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Old 02-11-2013, 12:35 PM   #55
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Quote:
Originally Posted by JerryH View Post
You seem to like Triumphs. The Triumph America, Speedmaster, and Thunderbird appear to be nice cruisers. I've never ridden any of them. But my main criteria for any bike is not to have to bend my knees past 90 degrees, and not to have to lean forward to reach the bars. I want (and need) my arms and legs relaxed. There is definitely a huge difference in comfort level on a cruiser or touring bike with a rider backrest. I have one on both my Goldwing and my Vulcan 750.
I do like me some Triumphs. My last bike was the massive Rocket III Touring. With a custom Russell Day Long seat, risers and a bigger screen, it was good enough for 3-400 mile days. Heavy. Hard to push around. And FAT. I'm a guy, I'm not supposed to spread my legs like that
Loved the power on that bike though....
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Old 02-11-2013, 01:46 PM   #56
PhilB
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So much of this depends on your own body size, shape, and fitness. I don't doubt a bit that cruisers are the most comfortable for many of you. For me, no. I really do not like the feet-forward position. I think a Harley V-Rod with mid-mounted footpegs would be the closest to a comfortable cruiser to me (or the Ducati Diavel, which wasn't bad, although many argue it isn't really a cruiser either).

I have found my Ducati Monster to be a really good fit for me, in a position sort of between standard and sportbike. I stayed with the stock ergonomics for about 18 years, and those did fine for me, including trips with multiple days in a row over 600 miles each. In 2011, I fitted rearsets, and have found that to be even better for me. I'm only 50, though, and in good physical shape with no significant infirmities, so that's different from some. I could envision that if I had injuries or when age catches up to me, it might change my fit some, so I might change my mind some to fit.

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Old 02-11-2013, 02:10 PM   #57
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There are lots of cruisers out there that do not have forward controls. My '03 Moto Guzzi Titanium is one example.


I personally consider most Sportsters to be more of a standard than a cruiser, but I think I'm in the minority there. At any rate, my '04 Roadster came from the factory with mids.


Lots of the Superglides, like the '01 Sport (FXDXT) I used to own, came with mid controls.


And I don't consider the footboard arrangement on the Harley tourers to be true forward controls either. They are more of a "feet in front of you" position like sitting in a kitchen or office chair. No, your feet are not under your butt, but your legs aren't stretched out straight either.


Just because a person doesn't like forward controls (and I'm one of them) doesn't mean there aren't cruisers out there that they could find comfortable.
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Old 02-11-2013, 03:46 PM   #58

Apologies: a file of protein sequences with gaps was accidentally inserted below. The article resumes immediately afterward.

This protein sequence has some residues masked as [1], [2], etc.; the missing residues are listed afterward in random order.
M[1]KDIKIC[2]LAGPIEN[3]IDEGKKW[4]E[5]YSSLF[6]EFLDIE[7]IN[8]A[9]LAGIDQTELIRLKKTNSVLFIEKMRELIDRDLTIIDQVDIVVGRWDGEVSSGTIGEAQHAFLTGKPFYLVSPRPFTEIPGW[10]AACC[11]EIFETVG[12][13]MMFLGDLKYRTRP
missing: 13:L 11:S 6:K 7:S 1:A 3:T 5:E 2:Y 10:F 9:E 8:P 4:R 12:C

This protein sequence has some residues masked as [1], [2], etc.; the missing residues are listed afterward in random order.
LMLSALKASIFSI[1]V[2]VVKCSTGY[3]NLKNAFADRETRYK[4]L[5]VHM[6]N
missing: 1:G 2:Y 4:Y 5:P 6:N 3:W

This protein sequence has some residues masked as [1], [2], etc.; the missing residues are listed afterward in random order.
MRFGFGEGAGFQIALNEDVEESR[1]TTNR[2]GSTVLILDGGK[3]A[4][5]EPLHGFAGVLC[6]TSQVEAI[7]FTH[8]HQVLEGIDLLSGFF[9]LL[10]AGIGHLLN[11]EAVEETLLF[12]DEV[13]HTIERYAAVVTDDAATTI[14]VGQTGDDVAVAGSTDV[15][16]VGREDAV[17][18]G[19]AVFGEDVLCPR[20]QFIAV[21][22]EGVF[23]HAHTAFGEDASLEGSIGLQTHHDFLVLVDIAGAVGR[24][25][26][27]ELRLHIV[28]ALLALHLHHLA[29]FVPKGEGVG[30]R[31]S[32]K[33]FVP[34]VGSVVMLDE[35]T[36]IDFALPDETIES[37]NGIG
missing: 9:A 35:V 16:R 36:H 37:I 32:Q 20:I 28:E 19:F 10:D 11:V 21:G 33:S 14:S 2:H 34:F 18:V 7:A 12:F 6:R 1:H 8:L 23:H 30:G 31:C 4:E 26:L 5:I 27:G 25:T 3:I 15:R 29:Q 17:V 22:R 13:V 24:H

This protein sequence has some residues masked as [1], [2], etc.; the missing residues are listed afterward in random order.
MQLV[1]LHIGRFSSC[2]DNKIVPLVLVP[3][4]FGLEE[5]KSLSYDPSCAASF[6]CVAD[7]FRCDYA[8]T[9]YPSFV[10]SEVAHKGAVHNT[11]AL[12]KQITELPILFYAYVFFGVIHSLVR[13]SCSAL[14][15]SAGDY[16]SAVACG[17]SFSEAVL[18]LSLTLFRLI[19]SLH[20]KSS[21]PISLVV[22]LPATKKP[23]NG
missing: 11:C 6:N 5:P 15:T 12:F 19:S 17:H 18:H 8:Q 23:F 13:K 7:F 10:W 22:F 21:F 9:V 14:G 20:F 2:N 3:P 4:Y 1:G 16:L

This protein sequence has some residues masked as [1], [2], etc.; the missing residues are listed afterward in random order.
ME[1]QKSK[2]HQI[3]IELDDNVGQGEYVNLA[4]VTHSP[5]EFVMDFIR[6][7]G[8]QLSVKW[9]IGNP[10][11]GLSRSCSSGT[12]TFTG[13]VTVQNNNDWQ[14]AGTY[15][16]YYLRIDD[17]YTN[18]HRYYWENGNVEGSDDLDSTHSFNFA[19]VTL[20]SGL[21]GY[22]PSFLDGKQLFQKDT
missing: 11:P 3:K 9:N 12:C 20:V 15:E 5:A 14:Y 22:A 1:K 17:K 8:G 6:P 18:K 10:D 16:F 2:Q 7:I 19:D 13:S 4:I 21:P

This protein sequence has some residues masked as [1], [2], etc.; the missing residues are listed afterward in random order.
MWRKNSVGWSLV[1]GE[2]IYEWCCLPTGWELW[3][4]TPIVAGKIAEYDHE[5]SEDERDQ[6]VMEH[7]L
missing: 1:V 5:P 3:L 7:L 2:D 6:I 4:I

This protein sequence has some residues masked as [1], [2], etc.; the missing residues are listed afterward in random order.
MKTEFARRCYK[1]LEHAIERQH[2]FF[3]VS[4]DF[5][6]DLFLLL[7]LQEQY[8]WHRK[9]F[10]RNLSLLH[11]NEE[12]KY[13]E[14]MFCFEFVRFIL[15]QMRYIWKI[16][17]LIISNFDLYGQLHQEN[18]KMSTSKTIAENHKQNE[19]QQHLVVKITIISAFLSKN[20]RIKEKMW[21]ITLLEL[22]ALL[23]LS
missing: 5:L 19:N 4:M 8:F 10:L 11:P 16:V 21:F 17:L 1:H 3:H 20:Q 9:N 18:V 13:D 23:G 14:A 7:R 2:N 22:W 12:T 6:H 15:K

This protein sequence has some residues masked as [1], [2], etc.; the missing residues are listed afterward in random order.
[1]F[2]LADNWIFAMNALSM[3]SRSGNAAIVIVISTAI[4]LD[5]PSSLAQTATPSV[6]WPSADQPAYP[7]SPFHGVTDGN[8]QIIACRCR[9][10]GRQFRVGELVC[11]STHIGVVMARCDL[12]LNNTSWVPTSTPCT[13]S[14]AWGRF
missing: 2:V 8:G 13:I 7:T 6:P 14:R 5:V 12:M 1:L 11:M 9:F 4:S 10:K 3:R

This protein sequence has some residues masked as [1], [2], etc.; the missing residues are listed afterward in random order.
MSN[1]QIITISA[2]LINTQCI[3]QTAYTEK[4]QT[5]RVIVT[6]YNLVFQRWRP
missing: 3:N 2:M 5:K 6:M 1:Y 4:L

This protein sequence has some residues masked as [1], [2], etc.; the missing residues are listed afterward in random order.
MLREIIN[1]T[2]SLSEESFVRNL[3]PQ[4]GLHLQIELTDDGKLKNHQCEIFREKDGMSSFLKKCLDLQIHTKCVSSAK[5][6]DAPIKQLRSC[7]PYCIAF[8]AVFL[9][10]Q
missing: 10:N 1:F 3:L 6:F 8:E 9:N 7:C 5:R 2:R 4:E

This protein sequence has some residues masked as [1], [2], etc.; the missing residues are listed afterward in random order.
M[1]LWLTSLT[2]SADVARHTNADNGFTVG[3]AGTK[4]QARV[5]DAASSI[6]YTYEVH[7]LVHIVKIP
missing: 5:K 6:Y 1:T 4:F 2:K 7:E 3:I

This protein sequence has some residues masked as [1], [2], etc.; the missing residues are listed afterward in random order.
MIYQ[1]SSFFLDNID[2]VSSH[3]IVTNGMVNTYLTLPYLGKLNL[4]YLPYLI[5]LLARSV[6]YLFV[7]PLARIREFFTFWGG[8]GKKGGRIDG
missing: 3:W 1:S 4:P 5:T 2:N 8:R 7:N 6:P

gumshoe4
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I agree with Dave. I formerly had a Vulcan 750 which had foot pegs slightly forward. I found the seating position on the bike very comfortable.

My current SWing is also very comfortable because I can pull my feet up by the seat for riding twisties and move them forward for long straight cruises.

I owned a BMW R1100R for a short time and found it to be excruciatingly uncomfortable, forcing me to shove my feet aft of my knees and putting a significant bend in my knees which would cause my legs to cramp after no more than 10-20 miles. Footpeg lowering blocks did not help. Neither did raising the seat all the way up. I know there are many BMW fans here and most are absolutely sold on the user-friendliness of the R****R series. It works for them. It absolutely did not work for me.

I like the new CTX700 faired version...looks like it would make a very comfortable and capable solo tourer and the foot forward position looks similar to the VN750, so I think it might work for me. I've been reading the CTX thread and see the objections about lack of "soul" and forward pegs. I view my bikes as wonderful vehicles, inanimate objects designed to take me places and do things I can't do on or in other vehicles. Some bikes are more enjoyable to ride than others-this is very subjective and differs greatly from person to person, but I don't think much about the "soul" of a bike, because I recognize its status as an inanimate object. A "soul" is something people possess, not bikes, cars, bicycles or any other objects.

The bottom line is that what works for one person might not for another. Doesn't make either opinion less valid.
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Old 02-11-2013, 03:57 PM   #59
Bloodweiser
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My brother in law on his vstar.




Other bikes that tackled this same road at the same time:
71 guzzi ambassador
81 kz1000sp
02 vulcan900
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Old 02-11-2013, 06:01 PM   #60
Sidewise
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Originally Posted by vicmitch View Post
What part of Adventure RIDER don't you understand? This is not "Adventure Bike" It's more of an adventure to ride a cruiser to South America than to ride a GS to Starbucks.

Mitch